Latin America & Caribbean

Argentina ex-president Fernandez de Kirchner defies court

Argentine former president Cristina Fernandez de Kirchner delivers a speech before supporters gathering in front of the Comodoro Py courthouse where she testified before federal judge Claudio Bonadio over corruption allegations, in Buenos Aires on April 13, 2016. Image copyright AFP
Image caption Cristina Fernandez de Kirchner spoke to thousands of supporters outside the Comodoro Py courthouse in Buenos Aires

The former Argentine President, Cristina Fernandez de Kirchner, has refused to testify at a court hearing into fraud allegations.

Outside the court in the capital Buenos Aires, she told supporters she was being persecuted.

The judge is looking into why the Central Bank decided to sell dollars at an artificially low price in the months before she left office.

He has ten days to decide whether to charge her.

He says the move cost the state billions of dollars and allowed buyers to make a lot of money on the transaction.

Emerging from the courthouse, Ms Fernandez gave a stirring hour-long speech to the crowds. She suggested she and other leftist leaders in the region had been unfairly accused of corruption by a "media, political and judicial matrix".

She said she had refused to testify and had given the judge a written statement that said the case against her rested on "an abuse of judicial power".

Ms Fernandez said she had nothing to hide: "They can call me [to testify] 20 times. They can lock me up but they won't make me stop saying what I think."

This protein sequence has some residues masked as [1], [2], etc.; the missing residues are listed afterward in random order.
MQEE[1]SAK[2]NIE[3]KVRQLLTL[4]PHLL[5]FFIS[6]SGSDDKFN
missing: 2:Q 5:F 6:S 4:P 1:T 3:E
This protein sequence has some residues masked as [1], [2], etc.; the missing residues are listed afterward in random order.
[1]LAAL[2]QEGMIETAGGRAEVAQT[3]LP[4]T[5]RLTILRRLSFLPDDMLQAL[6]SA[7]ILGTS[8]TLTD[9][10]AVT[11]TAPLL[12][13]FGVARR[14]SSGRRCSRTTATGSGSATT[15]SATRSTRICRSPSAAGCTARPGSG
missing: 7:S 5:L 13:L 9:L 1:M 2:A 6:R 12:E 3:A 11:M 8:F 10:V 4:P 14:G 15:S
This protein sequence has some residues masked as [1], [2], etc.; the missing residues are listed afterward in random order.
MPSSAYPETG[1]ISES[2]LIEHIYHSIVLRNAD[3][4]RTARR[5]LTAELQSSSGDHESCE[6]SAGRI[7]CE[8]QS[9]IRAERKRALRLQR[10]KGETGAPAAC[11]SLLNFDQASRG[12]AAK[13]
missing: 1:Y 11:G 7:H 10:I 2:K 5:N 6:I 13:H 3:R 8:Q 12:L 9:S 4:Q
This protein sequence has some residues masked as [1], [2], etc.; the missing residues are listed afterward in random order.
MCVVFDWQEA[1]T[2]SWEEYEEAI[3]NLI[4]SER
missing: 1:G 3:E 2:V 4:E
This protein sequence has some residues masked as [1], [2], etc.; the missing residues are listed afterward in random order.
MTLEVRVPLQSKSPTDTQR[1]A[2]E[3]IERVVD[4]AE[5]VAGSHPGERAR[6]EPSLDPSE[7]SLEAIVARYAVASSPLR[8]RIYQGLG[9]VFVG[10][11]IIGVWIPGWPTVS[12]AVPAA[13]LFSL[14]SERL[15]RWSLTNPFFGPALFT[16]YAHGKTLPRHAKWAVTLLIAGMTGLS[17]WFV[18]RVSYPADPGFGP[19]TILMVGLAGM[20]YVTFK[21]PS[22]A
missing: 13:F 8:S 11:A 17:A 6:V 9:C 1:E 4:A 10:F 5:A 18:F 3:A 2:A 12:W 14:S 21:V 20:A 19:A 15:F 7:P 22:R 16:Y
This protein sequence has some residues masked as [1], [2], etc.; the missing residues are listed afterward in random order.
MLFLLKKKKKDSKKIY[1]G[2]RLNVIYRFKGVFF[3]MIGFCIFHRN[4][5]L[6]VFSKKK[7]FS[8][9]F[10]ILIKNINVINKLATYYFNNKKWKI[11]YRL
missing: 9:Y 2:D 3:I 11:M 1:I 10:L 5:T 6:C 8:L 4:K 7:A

Image copyright AFP
Image caption Supporters of Cristina Fernandez de Kirchner carried placards calling for her not to be touched by corruption allegations.

Her former Economy minister, Axel Kicillof, was questioned about the case on Tuesday morning.

He defended the political and economic decisions made during the administration of Cristina Kirchner.

"All central banks in the world carry out control practices," he said. "It is a normal and regular operation in foreign exchange policy."

Cristina Fernandez, who was in power between 2007 and 2015, does not have parliamentary immunity.

Her supporters say she is innocent of many allegations that have dogged her and her administration for years.

Ms Fernandez is also a suspect in an investigation into money-laundering during her administration involving a close friend and business associate of both herself and her late husband Nestor Kirchner, who was president from 2003 to 2007.

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